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Thought for the Day: Stuff About Wheat as Prerequisite to Understanding הפרשת חלה

I was once listening  to R' Yisrael Belsky, ztz"l, giving a shiur on Iyov and in the middle he asked if anyone knew the two enzymes present in the stomach.  When no one knew, he banged on the table (shtender?  how to tell over mp3) and exclaimed, "Do you you think I just looked that up for this shiur?  I know that because I am interested in understanding as much as I can about the wonders of the Creator!  Why aren't you?"  (The enzymes are pepsin -- to digest proteins -- and gastric lipase -- to digest fats.  Cows and such also have the enzyme renin in their fourth stomach.)

That struck a chord in me as there is one area of science that I have always avoided -- botany.  I just couldn't see what was interesting about plants.  Then I started listening to R' Dovid Cohen's excellent shiurim on the CRC web site.  I heard a few on topics I thought would be interesting, found it all interesting, so finally started listening to one that I absolutely thought would not be interesting -- הפרשת חלה/separating challah.  It was kind of the botany of halacha for me.  Surprise, surprise, there are lots of interesting issues; and to really understand them... you need to know something about grains.  For example, challah need not be separated until you have a sufficient volume of dough.  However, only wheat flour counts toward the shiur -- not added bran nor wheat germ; even though bran and wheat germ are part of wheat.  Oh, by the way, if you are making bread from whole wheat or stone ground flour (what's the difference?) then you do count the bran and wheat germ in the shiur.

So here you go.  The wheat berry (the entire kernel sans husk; see?  you are learning already) has three components: bran, germ, and endosperm.  Bran is basically inedible (aka dietary fiber, aka "roughage") and comprises approximately 14% of the berry.  The germ is actually the part that would grow into a new wheat plant; it contains fat and protein and comprised 3% of the berry.  The endosperm is the bulk of the berry (the final 83%) and contains mostly carbs, a little protein, and no fat; white flour is ground endosperm.

The protein is the infamous gluten; it's nice and stretchy and gives bread its texture.  The gluten can be removed by washing and then sold separately as "vital wheat gluten" or processed into seitan (ah... so that's what's in my veggie burgers!)  They also sell vital wheat gluten as an additive to... flour!  Why take it out and put it back?  Spring wheat has less protein, making it better for pasta than for breads.  Add some gluten to your spring wheat, and ...tada... you have winter wheat.  In broad strokes, bread flour is from winter wheat and all purpose flour is a blend of winter and spring wheats.  Winter and spring refers to when it is planted, by the way.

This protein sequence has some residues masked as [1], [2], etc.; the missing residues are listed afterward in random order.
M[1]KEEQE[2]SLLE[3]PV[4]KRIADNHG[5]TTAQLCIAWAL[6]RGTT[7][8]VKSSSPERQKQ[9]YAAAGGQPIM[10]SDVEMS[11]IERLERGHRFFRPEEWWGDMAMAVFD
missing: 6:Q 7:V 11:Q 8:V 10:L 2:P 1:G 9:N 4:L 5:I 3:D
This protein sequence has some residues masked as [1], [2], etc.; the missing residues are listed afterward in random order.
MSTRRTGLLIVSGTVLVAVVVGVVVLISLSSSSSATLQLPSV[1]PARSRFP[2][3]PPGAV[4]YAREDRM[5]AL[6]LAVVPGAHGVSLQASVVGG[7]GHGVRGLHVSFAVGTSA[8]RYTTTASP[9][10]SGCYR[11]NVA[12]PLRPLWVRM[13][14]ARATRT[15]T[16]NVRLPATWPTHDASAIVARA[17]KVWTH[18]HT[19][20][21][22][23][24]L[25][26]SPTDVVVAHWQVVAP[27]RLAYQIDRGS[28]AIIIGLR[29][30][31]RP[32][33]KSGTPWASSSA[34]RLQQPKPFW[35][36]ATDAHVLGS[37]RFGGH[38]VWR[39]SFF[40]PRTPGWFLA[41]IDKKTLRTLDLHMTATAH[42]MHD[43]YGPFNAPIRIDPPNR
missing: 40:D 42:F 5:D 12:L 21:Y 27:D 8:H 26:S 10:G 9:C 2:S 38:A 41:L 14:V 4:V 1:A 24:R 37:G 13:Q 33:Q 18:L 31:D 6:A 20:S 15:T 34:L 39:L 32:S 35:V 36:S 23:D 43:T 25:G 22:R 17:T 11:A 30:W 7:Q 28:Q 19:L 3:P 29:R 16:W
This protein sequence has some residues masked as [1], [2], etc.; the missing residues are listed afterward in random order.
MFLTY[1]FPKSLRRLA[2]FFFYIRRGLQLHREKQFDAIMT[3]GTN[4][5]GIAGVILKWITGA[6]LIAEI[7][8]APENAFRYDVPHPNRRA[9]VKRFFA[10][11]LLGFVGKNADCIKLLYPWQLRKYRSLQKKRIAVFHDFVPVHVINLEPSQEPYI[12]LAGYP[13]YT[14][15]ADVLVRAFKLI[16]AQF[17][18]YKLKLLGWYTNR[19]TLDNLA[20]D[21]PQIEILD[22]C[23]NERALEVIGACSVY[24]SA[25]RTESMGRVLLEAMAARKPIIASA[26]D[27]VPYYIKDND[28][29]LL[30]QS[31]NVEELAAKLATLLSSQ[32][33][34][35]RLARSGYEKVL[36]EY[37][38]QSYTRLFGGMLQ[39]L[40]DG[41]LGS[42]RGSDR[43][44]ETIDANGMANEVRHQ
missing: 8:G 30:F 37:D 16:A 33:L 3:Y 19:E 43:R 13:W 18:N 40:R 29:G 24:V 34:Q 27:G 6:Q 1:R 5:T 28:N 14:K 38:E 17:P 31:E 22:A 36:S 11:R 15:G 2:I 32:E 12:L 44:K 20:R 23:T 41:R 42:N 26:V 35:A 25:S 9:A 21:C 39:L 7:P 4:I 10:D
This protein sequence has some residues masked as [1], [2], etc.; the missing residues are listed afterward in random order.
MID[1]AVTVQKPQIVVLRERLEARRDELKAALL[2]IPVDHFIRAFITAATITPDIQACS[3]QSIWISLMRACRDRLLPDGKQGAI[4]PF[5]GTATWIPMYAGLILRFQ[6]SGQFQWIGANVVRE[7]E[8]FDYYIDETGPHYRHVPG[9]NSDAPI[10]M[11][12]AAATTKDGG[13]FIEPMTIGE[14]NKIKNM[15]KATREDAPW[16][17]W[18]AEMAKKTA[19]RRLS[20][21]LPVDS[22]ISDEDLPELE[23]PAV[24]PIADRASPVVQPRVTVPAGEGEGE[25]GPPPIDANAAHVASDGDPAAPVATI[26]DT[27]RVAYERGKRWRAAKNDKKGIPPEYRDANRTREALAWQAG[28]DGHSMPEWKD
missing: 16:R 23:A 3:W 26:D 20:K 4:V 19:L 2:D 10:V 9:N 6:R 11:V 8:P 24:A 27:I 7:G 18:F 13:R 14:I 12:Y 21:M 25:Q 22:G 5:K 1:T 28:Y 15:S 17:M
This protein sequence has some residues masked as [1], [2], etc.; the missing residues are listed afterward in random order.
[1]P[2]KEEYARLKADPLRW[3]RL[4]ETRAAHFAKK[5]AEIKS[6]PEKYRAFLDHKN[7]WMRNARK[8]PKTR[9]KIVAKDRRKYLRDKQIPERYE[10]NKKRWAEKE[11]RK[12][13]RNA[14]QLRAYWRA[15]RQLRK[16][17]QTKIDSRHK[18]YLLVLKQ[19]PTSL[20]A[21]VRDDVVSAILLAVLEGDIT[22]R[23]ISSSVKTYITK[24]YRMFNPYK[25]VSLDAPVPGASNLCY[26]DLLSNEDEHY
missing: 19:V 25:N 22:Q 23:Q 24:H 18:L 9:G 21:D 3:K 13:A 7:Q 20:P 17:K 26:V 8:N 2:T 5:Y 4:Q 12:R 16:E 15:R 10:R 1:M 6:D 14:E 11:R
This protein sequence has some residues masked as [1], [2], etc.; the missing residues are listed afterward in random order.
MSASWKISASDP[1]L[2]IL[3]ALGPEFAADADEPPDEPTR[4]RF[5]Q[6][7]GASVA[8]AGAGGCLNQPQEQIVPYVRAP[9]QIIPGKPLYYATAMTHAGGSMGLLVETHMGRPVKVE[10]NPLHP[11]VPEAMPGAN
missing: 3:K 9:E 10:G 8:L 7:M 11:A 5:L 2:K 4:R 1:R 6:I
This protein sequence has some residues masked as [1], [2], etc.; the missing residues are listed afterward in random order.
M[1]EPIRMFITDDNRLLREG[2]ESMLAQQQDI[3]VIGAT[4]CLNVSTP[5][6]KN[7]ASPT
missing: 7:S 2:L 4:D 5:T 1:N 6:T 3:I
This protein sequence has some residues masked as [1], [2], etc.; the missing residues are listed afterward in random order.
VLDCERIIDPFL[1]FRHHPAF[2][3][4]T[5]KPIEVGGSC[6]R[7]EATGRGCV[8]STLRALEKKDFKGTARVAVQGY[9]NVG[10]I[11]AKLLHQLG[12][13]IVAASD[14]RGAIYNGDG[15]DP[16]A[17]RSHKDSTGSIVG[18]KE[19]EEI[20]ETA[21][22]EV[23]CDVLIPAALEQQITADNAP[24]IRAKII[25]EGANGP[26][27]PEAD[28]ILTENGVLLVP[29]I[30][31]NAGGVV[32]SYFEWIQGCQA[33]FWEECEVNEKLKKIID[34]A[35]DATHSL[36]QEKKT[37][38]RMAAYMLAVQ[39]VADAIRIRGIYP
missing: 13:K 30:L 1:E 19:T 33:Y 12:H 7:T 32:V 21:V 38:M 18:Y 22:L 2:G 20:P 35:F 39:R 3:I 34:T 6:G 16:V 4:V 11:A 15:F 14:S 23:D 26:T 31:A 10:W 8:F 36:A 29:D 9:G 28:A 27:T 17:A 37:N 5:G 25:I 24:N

Flour is mostly ground with counter-rotating steel wheels that break apart the bran, endosperm, and wheat germ, which can then be separated.  Removing the germ yields a longer shelf life since the fat has been removed.  Removing the bran yields white flour.  (There is nothing really wrong with white flour, by the way; it is full of vitamins.  There is a process called bleaching that does significantly lower the vitamin and mineral content.  Bleaching is done to accelerate the process of getting to market.  A quintessential American food -- faster and cheaper to produce, great junk food starter.)  By separating the ingredients, they can be blended to give a consistent product and gives a measure of control over the relative percentages of fat, protien, and carbohydrates.  Stone ground wheat has two features: (1) All the components are used; so it is a type of wheat flour.  (2) It is a cooler processing than with steel wheels, so fewer nutrients are damaged (that's the claim, anyway).

I said that stone ground wheat is a type of whole wheat flour.  Another way to get whole wheat flour is to add bran back into white flour.  Why would you do that?  Marketing (new! improved! high fiber flour!!), consistency (this is America, after all), convenience (see previous note about America).  The practical difference for us is that dough made from five lbs (or so) of flour requires a bracha when separating challah.  For flours that had the bran removed and added back, that means you'd need almost six lbs.

Now you're ready to start learning about הפרשת חלה.

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